“An increasing challenge over the past few years has been the recall of pet food due to contaminated raw materials. The real question here is, what do you recall if you can’t trace the problem? With a proper tracking and traceability system, the process for locating the problematic products and issuing a recall warning is much easier.”

The biggest procurement, receiving, production and bulk outloading concern is that users are reluctant to maintain lot numbers at the receiving point of raw materials. Either existing systems do not have lot number functionality, management does not realise the importance of lot control, or the existing system can handle lot numbers, but batching and “loadout” systems don’t have the ability to handle lot numbers. At the same time, lot numbers that are automatically applied according to a “first-in-first-out” principle, but are not verified, can lead to a situation where system-generated lot numbers differ from physical lot numbers, with no access to recall information.

Feed formulation is driven by required formula specifications and the actual nutritional value of raw materials. Inaccurate information on raw material nutritional values can be catastrophic, as the end result will be a formula that is completely out of specification.

One step that can be taken to support feed mill managers in the day-to-day management of their businesses is to implement a reliable Enterprise Resource Planning (ERP) solution, with reporting tools that can provide real time information for quick decision making.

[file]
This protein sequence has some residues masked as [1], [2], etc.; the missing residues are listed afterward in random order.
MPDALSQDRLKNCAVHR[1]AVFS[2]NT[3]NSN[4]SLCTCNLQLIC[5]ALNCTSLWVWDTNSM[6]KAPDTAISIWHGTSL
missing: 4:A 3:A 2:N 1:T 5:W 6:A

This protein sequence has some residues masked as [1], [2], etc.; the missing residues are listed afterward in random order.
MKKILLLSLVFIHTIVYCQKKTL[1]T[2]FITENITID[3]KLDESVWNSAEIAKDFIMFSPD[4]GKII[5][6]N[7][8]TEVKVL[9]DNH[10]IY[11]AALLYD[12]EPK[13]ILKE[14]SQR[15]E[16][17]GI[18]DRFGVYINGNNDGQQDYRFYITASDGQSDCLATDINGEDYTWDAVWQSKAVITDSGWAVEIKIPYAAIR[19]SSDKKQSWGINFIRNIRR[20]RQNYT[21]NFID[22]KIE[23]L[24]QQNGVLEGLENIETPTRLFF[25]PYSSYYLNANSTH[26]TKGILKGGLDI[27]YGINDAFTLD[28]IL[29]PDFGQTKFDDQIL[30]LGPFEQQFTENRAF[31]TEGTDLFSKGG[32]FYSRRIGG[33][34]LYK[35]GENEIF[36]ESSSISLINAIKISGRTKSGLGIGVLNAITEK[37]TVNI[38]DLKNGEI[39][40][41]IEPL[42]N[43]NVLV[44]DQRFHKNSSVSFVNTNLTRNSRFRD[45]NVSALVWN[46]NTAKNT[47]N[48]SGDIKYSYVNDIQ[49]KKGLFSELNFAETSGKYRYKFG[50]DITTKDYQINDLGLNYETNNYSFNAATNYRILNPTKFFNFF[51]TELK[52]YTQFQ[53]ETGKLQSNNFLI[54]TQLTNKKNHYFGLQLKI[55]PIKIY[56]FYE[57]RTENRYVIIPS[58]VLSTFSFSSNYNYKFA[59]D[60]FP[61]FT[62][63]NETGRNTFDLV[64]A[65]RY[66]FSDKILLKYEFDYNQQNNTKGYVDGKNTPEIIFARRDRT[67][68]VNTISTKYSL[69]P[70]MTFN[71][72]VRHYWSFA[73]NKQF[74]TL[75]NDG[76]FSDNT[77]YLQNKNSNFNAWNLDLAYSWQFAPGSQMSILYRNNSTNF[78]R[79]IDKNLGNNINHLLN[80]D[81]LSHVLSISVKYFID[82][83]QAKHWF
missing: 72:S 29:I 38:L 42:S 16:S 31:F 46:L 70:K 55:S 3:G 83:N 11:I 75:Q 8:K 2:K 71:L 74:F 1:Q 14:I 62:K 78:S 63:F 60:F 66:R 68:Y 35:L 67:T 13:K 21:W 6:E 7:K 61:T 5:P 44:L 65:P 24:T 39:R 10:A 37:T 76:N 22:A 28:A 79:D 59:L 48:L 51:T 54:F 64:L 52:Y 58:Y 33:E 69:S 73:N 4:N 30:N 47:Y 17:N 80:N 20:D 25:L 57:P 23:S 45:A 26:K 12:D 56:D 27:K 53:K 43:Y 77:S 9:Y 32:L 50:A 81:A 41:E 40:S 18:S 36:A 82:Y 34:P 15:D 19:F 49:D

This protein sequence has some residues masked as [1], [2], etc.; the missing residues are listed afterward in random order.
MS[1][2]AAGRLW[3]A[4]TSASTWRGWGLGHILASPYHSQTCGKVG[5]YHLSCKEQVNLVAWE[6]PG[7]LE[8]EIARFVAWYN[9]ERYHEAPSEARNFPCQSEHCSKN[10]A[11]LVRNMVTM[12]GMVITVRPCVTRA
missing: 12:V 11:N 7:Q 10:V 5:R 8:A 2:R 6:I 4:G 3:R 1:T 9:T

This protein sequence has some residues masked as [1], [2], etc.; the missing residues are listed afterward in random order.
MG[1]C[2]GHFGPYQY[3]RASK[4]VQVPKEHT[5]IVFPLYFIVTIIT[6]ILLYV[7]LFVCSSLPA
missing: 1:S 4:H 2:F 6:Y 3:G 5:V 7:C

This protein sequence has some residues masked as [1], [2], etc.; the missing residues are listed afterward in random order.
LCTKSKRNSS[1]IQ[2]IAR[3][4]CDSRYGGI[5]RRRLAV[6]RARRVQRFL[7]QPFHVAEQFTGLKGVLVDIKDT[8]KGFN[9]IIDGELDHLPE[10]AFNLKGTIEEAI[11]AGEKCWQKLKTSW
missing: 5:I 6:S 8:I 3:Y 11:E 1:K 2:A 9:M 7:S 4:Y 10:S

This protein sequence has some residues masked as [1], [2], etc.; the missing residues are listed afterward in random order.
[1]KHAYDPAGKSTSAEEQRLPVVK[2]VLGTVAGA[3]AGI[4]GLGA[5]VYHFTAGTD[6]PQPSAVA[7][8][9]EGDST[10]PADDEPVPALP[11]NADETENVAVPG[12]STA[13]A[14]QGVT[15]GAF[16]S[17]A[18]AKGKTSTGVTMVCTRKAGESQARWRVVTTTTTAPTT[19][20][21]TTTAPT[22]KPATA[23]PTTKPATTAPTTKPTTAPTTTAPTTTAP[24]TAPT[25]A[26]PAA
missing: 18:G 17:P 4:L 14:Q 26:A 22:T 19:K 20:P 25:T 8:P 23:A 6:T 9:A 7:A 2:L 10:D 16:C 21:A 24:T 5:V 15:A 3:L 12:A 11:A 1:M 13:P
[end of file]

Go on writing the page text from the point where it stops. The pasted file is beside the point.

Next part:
“A quality information system can play a pivotal role in the formulation process,” says Koekemoer. “The actual raw material nutritional values are recorded and passed through to the formulation system, which guarantees an accurate basis of formulation. An analysis of the feed will then ensure that it complies with the required specifications.”

Labelling, or tagging, is a legal requirement of Act 36 of 1947, and it is good practice that both packed and bulk products are accompanied by a tag that states the product, packing, feeding instructions, additive warnings and manufacturer information. Non-compliance exposes the feed manufacturer to legal actions.

Pricing plays a key role in the retention of customers within the feed industry and the sustaining of profit margins. On the other hand, accurate costing will also contribute towards more precise profitability.

The biggest challenges in this area include delays in price increases and decreases, a lack of visibility around process recoveries, such as pelleting and bagging, meaning that they cannot be posted to the general ledger automatically, and non-existent pricing per item, price lists per customer, price letters and quotations. In addition, cumbersome, manual quotations and overhead costs not reflected in inventory valuation can also be problematic.

“The consequence of not tackling the challenges outlined above can be disastrous for an animal feed manufacturer,” Koekemoer concludes. “However, by timeously addressing these issues, organisations stand to gain a number of benefits, including high customer satisfaction and retention, lower costs and stock losses, improved margins and smoother operations. They will also enhance governance and compliance levels, and eliminate brand erosion.”